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Samsung Dryer DV350AER Thermal Fuse Keeps Blowing @ heating coil!

blackbird307

Premium Member
Joined
Aug 11, 2022
Messages
3
Location
Canada
Model Number
DV350AER
Brand
Samsung
Age
1-5 years
Hello all,

I have a customer with a refurbished Samsung DV350AER who initially phoned me about an excessive noise. I had replaced the rollers in it as they had failed and that problem has resolved. A few days after replacing the rollers, customer phoned me back to say that the heat had stopped working. Upon returning with a heating coil kit, I had noticed that the high cut off thermal fuse had blown. I replaced it, along with the thermostat and heating coil. The very next day I received a phone call stating that the dryer had worked once and then no heat again the second time.

Heating element kit included:
- DC47-00018A - High cut-off thermostat
- DC96-00887A - High temperature cut-off thermal fuse
- DC47-00019A - Dryer heating coil

Based on my research the problem could be caused by multiple things such as: DC47-00018A
- Blockage
- Heating coil grounding out
- Bad relay on control board
- Bad thermistor
- Bad thermostat

I have ruled out the above with:
- Investigated ducting and verified there are no blocks and air there is healthy air flow through the exhaust
- There is no visible evidence of the heating coil grounding out, also the circuit breaker in theory would have tripped aswell
- I have read that a bad relay control board could cause this, which makes no sense since if the relay was stuck, the heat would be on the moment you plug it in, also note below point with regards to thermostat
- I tested thermistor and it isn't open or shorted
- Bad thermostat, if it's rated to open the circuit at 260 F and the thermal fuse is rated 320 F. This is the most likely culprit imo.

The thermostat, thermal cut off fuse and heating coil are all in series.

So what I gather above, the thermostat is supposed open at 260F, cutting power to heating element, then re-establishing power at 210 F (50F drop). To me it would make logical sense that if the thermostat was working and opens at 260F, and that the thermal cut off fuse is rated for 320F, it should not be failing. The thermostat is brand new. Why is the thermal cut-off fuse still blowing??? Is it pre-maturely failing or did I install a defective thermostat. Non of this is making any sense.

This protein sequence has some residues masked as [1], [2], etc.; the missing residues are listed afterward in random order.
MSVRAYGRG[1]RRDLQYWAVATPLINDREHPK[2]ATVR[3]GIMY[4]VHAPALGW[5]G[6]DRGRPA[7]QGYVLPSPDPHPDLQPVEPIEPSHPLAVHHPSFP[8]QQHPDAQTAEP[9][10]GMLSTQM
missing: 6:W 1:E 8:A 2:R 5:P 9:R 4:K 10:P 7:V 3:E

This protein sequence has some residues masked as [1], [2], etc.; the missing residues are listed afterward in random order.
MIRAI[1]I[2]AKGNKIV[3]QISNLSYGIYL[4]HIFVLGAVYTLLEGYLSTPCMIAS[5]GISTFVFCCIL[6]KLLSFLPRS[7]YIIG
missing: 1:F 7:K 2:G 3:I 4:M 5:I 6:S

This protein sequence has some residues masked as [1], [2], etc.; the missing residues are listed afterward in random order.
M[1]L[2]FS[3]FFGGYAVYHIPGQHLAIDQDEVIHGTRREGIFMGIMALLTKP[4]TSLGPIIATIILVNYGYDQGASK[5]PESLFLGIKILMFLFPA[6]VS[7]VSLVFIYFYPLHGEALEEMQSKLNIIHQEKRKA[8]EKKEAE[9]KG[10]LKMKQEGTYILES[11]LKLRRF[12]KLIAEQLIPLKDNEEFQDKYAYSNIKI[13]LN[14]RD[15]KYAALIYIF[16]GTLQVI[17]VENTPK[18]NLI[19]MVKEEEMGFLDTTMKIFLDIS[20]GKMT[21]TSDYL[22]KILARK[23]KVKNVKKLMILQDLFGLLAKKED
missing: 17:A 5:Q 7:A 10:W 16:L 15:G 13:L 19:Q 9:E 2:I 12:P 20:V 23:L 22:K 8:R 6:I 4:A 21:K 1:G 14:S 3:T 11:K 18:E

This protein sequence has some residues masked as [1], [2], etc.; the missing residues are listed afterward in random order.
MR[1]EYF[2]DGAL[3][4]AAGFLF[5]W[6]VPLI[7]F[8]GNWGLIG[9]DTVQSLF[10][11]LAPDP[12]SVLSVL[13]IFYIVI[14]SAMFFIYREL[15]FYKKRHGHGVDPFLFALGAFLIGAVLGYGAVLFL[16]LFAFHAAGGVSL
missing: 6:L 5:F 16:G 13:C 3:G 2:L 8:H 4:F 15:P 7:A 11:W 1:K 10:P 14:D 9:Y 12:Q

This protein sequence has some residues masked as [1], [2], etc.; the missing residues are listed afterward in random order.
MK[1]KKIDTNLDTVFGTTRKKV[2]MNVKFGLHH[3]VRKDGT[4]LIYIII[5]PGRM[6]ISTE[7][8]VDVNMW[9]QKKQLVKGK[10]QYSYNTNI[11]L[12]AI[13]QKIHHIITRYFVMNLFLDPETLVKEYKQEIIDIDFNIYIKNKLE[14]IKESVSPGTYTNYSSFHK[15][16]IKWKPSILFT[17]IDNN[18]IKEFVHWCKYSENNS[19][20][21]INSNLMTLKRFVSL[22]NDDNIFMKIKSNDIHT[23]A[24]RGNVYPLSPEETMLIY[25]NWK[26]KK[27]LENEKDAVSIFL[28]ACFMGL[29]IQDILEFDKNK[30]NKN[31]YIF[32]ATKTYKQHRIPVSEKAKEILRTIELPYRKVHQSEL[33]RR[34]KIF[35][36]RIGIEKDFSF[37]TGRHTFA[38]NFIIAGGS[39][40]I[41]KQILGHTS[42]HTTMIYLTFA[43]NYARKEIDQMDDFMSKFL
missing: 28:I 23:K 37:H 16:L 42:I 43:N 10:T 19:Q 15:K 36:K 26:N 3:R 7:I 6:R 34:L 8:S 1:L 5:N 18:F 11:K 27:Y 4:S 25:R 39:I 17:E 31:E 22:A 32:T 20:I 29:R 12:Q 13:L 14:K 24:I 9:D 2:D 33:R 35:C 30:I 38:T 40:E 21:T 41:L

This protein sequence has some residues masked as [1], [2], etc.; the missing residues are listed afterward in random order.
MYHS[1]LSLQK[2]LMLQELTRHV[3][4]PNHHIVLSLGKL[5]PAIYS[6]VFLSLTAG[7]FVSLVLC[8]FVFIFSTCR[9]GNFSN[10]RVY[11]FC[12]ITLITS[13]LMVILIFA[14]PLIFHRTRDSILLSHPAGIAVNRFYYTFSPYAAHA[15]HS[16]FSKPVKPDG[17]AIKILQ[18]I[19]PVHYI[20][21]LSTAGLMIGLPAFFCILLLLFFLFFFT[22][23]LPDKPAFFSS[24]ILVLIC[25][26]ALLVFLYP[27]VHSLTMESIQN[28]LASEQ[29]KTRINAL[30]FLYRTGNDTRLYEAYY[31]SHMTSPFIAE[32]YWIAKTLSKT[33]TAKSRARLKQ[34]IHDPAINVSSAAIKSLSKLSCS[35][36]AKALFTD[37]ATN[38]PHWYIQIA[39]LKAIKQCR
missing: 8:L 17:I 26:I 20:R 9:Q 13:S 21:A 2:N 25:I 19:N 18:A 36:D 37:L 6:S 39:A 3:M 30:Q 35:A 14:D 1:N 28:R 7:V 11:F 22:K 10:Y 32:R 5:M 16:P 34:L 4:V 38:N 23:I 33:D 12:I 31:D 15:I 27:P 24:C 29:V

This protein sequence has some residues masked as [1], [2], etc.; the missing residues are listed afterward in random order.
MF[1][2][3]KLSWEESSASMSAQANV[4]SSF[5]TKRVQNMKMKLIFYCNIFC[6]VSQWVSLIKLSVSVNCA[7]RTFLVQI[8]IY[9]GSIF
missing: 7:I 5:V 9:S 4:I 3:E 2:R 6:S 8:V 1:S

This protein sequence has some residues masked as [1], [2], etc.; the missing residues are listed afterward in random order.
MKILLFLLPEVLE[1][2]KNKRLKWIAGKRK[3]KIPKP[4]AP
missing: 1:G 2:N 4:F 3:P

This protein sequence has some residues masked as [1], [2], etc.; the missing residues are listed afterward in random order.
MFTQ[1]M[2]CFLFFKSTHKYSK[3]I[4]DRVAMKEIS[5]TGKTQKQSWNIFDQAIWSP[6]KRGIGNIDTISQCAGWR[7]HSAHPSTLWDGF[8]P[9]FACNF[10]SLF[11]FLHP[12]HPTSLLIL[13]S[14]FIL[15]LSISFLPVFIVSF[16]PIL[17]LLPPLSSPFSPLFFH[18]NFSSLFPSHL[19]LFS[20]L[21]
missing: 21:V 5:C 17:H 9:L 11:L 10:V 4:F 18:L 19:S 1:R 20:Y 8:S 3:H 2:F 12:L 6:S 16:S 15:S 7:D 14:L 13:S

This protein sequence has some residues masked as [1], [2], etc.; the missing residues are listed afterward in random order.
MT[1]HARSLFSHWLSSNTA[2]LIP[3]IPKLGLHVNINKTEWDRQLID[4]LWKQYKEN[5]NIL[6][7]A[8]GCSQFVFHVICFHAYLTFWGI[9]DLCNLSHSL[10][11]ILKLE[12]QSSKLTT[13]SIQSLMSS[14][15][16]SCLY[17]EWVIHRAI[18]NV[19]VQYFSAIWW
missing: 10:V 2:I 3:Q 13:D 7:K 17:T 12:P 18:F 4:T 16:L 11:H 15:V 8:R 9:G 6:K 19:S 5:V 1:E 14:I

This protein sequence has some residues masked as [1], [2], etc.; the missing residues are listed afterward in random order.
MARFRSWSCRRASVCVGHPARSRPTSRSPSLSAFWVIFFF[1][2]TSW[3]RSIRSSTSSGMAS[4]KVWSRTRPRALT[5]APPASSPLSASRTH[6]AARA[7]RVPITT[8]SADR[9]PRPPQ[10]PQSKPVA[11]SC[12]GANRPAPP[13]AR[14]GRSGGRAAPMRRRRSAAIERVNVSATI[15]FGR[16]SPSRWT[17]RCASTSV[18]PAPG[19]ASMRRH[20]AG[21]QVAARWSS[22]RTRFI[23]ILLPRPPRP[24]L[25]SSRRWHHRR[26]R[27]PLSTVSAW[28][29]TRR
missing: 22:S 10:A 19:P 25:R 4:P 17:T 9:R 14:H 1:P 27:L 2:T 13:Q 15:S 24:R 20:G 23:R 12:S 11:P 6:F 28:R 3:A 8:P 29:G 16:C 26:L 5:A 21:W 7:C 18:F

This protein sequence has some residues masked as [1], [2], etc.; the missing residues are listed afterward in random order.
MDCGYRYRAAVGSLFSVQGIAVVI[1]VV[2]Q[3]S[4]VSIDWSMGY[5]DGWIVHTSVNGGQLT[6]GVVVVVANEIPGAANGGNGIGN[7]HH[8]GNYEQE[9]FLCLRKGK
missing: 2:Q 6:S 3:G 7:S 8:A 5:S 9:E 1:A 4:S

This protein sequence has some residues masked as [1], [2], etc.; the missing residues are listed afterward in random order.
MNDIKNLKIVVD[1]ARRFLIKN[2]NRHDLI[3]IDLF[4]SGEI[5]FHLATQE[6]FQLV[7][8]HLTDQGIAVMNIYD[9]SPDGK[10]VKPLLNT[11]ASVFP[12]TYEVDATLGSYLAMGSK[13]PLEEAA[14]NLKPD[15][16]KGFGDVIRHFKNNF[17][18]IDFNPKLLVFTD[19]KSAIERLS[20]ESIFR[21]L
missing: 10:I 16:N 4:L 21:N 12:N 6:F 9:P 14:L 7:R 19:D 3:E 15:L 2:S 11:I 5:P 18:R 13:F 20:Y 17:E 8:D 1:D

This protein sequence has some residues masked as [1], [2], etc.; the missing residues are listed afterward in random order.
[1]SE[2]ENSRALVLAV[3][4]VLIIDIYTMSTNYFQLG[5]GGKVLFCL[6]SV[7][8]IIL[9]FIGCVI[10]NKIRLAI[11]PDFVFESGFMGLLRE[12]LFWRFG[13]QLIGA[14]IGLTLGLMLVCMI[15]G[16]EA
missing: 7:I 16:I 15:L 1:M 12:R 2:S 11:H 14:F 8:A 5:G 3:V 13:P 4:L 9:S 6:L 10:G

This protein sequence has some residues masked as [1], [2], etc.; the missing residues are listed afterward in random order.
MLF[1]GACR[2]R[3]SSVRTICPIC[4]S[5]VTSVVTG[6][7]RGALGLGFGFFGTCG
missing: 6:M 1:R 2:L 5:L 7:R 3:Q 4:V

Based on my research, others are having the same issue, unresolved. Could someone point me in direction of possible cause.

Thanks again
 

Jake

Appliance Tech - Admin
Staff member
Joined
Aug 24, 2004
Messages
134,371
Location
Redmond, Oregon
This has been a common problem with no solution unfortunately, but the MEDIUM HEAT setting seems to keep it from continually blowing that thermal fuse, look here:

Jake
 

blackbird307

Premium Member
Joined
Aug 11, 2022
Messages
3
Location
Canada
I changed the thermal fuse, put original thermostat back in after seeing that it still worked. I put the original heating coil back in. I measured the temperature directly at the output with nothing in the dryer, climbed to 240F, then dropped to 200F then up to 230F, then down to 200F then 215F then 195F, 200F, slowly stepping down. When eventually it got to cooling mode back to room temperature. Hooked dryer to outside duct, same thing, fuse did not blow, seemed to work fine.

I leave. Next day they put a load in and I’m informed shortly after that the fuse is blown.

So the air comes into the rear of the unit, passes through the heating element, then into the duct rear bulkhead and then through the drum, exiting through lint trap to blower motor providing suction, then straight out exhaust. The thermister is mounted on the blower motor. My question is, how is the thermister supposed to know what the temperature is if there is a load of laundry obstructing the flow of air? Wouldn’t you want the thermistor on the intake, not the exhaust since the intake temperature is more likely to be consistent? Also I don’t think that cycling thermostat design works reliably because if it did this wouldn’t be happening. It’s just a safety temperature control for when the computer can’t control the heating element since it thinks it’s too cold, can’t see the temperature properly since not enough air gets to the thermister. Seems like a bad design to me.

Also looks like previous owners bypassed the thermal fuse on the blower motor, which I’m sure would trip aswell.

Will replace thermal fuse and advise medium heat setting.
 
Last edited:

Jake

Appliance Tech - Admin
Staff member
Joined
Aug 24, 2004
Messages
134,371
Location
Redmond, Oregon

blackbird307

Premium Member
Joined
Aug 11, 2022
Messages
3
Location
Canada
I replaced thermal fuse and ran it at medium. Still blew thermal fuse. It seems as soon as you put a load of laundry in, half full, the thermal fuse blows. Changed thermistor, no difference, tested at ~9.5-10k.

Also exhaust temperature never got more than 120F this time around. I guess because it’s medium heat.

My theory is that the cycling thermostat doesn’t work reliably and won’t open sometimes? Or the cycling thermostat cools down faster than the thermal fuse and continuously accumulates heat as the cycling thermostat cycles.

What I don’t understand is why this problem occurs after changing the rollers and tensioner. They spin freely and the drum sits on them no problem. Maybe the motor is damaged from running with bad rollers and doesn’t spin fast enough with fan to properly circulate air??
 
Last edited:

Jake

Appliance Tech - Admin
Staff member
Joined
Aug 24, 2004
Messages
134,371
Location
Redmond, Oregon
Something else is wrong then, if you put the machine on NO HEAT/AIR DRY, does the heating element still get hot?

Jake
 
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